I was always intimidated about caving in Utah. My friends wanted me to go to the now defunct Nutty Putty Cave and crawl through the dark on my belly, and that seemed pretty extreme to me. But caving in Utah doesn’t have to be that way. There are several guided caves, and plenty of “safe” caves that don’t require special equipment (other than light) or getting very dirty. Here’s our list of caves for families in Utah (or very near to Utah). Also, be sure to scroll down and check out our quick list of caving tips before you begin spelunking! Click on any link for pictures, full details, tips, and directions to these Caves in Utah:
Some people are a bit daunted by the hike, but this guided tour is very safe and a great introduction to caving for kids. Every Utahn should go through this cave at least once.
This cave is also guided and is near Bear Lake (technically in Idaho). Though the features in this cave are less exotic, the vastness is really amazing. You have to be able to do some stairs to make it through this cave.
The lava tubes located near Fillmore are unguided and really cool. You could mostly do them without light as there is some natural light that filters in. Some scrambling and ducking is required.
This is more of a hike than a cave. Located in Logan Canyon, most of the cave is standing in the open (you have to see it for it to make sense). You won’t need light, just a little stamina to make the hike.
This man-made mine goes back into the mountain about 75 yards. It is very dark, but flat and you can walk upright the entire way. You may get your feet a little damp, but this one is really fun (short steep hike required).
This one is a lot like Patsy’s Mine. It is manmade and goes directly back into the mountain for about 50 yards. Make sure you take plenty of light, and you do have to duck to nearly crawling to get into the opening, but it is located in a picnic area so the walk is very easy to the entrance.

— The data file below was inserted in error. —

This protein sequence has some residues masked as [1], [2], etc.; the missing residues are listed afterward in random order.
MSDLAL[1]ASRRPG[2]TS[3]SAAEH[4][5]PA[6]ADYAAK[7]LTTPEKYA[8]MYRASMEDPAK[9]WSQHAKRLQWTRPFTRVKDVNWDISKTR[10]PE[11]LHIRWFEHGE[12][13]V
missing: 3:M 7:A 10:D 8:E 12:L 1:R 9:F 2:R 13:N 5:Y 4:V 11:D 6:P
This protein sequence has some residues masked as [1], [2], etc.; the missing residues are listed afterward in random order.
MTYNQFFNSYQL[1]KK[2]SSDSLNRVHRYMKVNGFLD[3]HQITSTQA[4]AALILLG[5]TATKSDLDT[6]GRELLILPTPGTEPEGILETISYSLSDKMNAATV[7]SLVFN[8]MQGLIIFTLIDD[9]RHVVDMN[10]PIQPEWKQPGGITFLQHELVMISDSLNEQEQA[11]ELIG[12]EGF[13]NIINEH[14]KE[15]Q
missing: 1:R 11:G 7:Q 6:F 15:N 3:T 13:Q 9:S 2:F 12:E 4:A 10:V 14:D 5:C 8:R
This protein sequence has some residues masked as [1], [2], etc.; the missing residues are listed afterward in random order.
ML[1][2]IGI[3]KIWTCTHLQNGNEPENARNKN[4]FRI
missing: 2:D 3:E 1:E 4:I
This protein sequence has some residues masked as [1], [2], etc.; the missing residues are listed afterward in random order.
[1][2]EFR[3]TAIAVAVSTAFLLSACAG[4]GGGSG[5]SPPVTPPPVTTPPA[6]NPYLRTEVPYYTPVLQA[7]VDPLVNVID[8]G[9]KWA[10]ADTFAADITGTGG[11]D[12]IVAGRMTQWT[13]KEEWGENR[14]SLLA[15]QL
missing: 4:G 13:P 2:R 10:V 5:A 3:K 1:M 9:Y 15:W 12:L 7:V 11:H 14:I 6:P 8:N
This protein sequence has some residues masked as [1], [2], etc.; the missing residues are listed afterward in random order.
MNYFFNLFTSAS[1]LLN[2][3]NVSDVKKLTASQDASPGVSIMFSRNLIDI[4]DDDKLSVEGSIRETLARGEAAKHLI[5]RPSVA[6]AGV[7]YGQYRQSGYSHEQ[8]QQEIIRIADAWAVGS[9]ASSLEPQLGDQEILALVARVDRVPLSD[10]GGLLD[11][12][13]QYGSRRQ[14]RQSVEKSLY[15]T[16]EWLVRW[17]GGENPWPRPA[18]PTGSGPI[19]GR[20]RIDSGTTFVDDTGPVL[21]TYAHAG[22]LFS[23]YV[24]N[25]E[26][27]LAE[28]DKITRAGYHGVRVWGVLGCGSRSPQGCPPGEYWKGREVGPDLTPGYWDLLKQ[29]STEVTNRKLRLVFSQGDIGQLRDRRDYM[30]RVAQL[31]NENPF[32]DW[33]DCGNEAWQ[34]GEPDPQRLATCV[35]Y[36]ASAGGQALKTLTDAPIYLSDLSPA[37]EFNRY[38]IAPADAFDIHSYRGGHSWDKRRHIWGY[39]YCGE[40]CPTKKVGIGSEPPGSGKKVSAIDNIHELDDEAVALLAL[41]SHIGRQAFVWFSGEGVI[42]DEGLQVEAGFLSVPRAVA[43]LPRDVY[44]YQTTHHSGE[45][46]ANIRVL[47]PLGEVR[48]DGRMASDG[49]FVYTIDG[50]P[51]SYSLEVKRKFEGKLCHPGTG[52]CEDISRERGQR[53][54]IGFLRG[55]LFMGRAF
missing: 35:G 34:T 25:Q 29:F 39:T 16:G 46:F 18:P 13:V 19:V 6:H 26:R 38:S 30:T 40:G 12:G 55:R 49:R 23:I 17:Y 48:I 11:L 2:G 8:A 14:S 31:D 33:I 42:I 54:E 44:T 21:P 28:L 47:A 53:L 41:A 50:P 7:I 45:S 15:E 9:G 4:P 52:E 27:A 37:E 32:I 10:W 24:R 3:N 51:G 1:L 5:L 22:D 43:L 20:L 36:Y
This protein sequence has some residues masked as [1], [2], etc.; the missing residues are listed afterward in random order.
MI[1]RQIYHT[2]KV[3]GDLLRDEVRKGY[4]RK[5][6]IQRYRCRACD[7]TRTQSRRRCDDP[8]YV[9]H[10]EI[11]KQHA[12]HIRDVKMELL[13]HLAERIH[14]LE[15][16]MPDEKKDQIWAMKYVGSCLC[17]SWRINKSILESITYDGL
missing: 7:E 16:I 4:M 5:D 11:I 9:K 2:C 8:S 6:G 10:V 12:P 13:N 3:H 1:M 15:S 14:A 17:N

Mammoth Cave is an adventurous cave to visit. It’s located between Cedar City and Bryce Canyon. It’s a lava tube with a few different entrances. Take your own light and be prepared for some crawling. Make sure to visit Bower Cave too, which is near Mammoth Cave.
Bower Cave is close to Mammoth Cave, and between Cedar City and Bryce Canyon. This cave has a fun entrance with a ladder, but adults will need to help children down since the bottom rung is missing. This cave is home to 7 different species of bats, but we didn’t see any.
Duck Creek Ice Cave is small, but adventurous. Use the ropes, and adults, to help children down into the cave. The cave is really just a small room, but it is cold. Most of the year there is ice along the bottom, but when we visited in early August it was all gone. It was an easy stop, but along a very bumpy dirt road. This cave is also near Mammoth and Bower Caves.
This guided cave tour is in Great Basin National Park which is just a few miles over the border into Nevada. There is no hike and the cave system is one of the best we’ve seen. We think of it as Utah’s 6th National Park.
Okay, this one is clearly cheating. Located in southeast Idaho near Bear Lake, Paris Ice Cave is not technically a Utah cave. But it is so unique with it’s pinnacles of ice in the middle of summer that we had to include it!
If you’re feeling adventurous, Craters of the Moon National Monument in Idaho has several caves as well! Leave us a comment with your favorite Utah cave, too.
Be sure to check out our 5 Essential Tips for Caving with Kids!
Tip: We love this headlamp from Vitchelo. The bright beam light is perfect for exploring caves. And we like to use the red light when we are stargazing. It has lots of features.